Albanese commits to trial of urgent care clinic in Joondalup

Opposition leader Anthony Albanese says if Labor wins the election they will establish a trial Medicare urgent care clinic in Joondalup for families needing urgent care from a doctor or nurse. File picture

LABOR says if elected on May 21 it will fund a trial Medicare urgent care clinic to be located near Joondalup Health Campus.

Last Wednesday Opposition leader Anthony Albanese said Labor would invest more than $135 million over four years to establish a trial of 50 Medicare urgent care clinics across Australia, which were part of their plan to strengthen Medicare by making it easier to see a doctor.

In a joint statement Mr Albanese, Opposition Health spokesman Mark Butler and Labor candidate for Pearce Tracey Roberts said under the Liberals out of pocket costs to see a GP in Pearce and Moore had gone up by 30 to 43 per cent.

They said the urgent care clinic near Joondalup Health Campus would be tailored to meet the needs of the local community.

Mr Albanese said the proposed Medicare urgent care clinics, which would be based at GP surgeries and community health centres, would take the pressure off emergency departments, so they could concentrate on saving lives.

Mr Butler said Medicare urgent care centres were a practical, tangible example of Labor’s commitment to strengthen Medicare and make it easier for families to access care.

“Medicare is the bedrock of our health system and by using it to help take the pressure off hospital emergency departments we make can the whole system stronger,’’ he said.”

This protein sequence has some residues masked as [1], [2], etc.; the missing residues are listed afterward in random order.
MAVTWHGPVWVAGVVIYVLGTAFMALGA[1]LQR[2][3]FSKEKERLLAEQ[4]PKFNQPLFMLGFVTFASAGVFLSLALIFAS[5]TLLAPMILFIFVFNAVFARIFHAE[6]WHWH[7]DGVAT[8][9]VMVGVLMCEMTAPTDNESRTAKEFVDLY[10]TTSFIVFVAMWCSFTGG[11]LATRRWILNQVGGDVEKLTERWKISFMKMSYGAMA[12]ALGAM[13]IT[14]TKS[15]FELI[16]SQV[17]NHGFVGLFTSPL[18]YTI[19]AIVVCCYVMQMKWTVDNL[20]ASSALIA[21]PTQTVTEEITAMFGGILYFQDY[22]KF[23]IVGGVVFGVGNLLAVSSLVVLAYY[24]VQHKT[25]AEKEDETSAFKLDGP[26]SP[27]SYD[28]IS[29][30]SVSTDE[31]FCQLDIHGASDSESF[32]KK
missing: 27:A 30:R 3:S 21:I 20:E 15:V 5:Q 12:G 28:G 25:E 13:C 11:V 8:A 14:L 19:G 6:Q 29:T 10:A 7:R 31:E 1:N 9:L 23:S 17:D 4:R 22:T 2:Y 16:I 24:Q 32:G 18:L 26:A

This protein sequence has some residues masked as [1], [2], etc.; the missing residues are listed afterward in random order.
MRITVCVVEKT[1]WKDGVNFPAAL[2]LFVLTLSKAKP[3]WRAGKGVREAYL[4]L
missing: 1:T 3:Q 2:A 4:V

Mrs Roberts said Labor’s commitment would ease the pressure on local hospitals, ensuring local families could see a doctor, rather than wait in an emergency room.”

In response Australian Medical Association (AMA) president Omar Khorshid said Labor’s proposal sounded a lot like the failed GP super clinic model from over a decade ago, one that led to practices being built that ended up competing with local practices, ended up making absolutely zero difference to hospital waiting lists and zero difference to the quality of primary care delivery in the community.

Dr Khorshid said both parties were failing the needs of Australians when it came to health care.

“The Liberal Party and the Coalition Government have got a plan, they’ve got the 10 Year Primary Health Care Plan, but they’ve failed to fund it, and that plan will sit on the shelf unless the Coalition, during this election campaign, commits to actually funding this reform that they have worked so hard along with all the stakeholders to develop,’’ he said.

He said what Labor needed to do was address the deeper issues in the health system addressed, such as the need for Medicare reform, to commit to the 10 Year Primary Health Care Plan and to address the urgent need for extra funding in the public hospital system. Labor said the Medicare urgent care clinics would take the pressure off hospital emergency departments by providing an alternative option for families needing urgent care from a doctor or nurse.

“They will treat sprains and broken bones, cuts, wounds, insect bites, minor ear and eye problems and minor burns,’’ they said.

“Care will be bulk billed, meaning families won’t be out-of-pocket for having a loved one attended to, just like if they’d gone to a public hospital.

“They’ll be open seven days a week from at least 8am to 10pm – the time when the majority of non-life-threatening injuries occur.’’